What is minimum wage? It is the lowest amount that employers must pay their workers per hour of their labor, legally prescribed by federal government. According to Bureau of Labor Statics, United States Department of Labor, minimum wage was first introduced in United States by President Franklin Delano Roosevelt in 1938 called Fair Labor Standard Act (FLSA). The initial minimum wage was set to $0.25 per hour in 1938 (Grossman). The minimum wage was increased twenty-two times from 1938 to 2009. At present, the federal minimum wage has not changed since 2009, and is fixed at $ 7.25 (U.S Department of Labor). The raise of minimum wage becomes a controversial topic among citizen, some people are in favor of raising the minimum wage, while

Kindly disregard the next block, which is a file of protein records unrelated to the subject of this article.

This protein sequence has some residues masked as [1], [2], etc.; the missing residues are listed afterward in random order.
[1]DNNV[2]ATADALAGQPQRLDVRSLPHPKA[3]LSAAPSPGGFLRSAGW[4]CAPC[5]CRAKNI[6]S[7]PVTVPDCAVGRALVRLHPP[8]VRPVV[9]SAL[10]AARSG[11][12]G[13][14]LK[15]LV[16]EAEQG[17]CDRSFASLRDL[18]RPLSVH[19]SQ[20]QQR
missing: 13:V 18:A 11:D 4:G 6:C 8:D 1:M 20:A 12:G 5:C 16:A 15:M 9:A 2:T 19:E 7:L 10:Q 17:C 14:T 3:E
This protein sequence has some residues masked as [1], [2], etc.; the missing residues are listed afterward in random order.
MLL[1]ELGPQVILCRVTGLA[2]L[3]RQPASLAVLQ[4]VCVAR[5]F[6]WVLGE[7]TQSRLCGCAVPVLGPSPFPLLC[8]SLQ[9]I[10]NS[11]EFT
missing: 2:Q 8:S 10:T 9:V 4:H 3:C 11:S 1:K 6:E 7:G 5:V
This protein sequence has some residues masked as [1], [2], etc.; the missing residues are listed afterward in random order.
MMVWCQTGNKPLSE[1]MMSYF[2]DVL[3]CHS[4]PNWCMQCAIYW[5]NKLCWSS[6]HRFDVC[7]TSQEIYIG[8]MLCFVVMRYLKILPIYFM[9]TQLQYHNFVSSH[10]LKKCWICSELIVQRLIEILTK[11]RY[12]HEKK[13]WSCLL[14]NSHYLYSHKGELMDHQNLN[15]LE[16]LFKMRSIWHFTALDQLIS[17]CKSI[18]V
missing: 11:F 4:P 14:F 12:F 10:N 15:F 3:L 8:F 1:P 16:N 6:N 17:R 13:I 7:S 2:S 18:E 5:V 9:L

Workers from around the world no matter the culture, country, or type of job believe that increasing the minimum wage would solve individual financial problems. It is important to know that this subject is not a black-and-white problem and can not be answered by a simple yes or a no answer. This article will be focusing on the minimum wage in America. Furthermore, we are focusing on the State 's minimum wage rather the Federal minimum wage. It is important to understand that the state 's minimum wage is different than the Federal. In some states it may be higher or lower than the Federal, and other states in comparison. Although increasing a state 's minimum wage would have a positive effect on individual workers, it may have a negative and long-lasting effect on the state’s cities and its economy.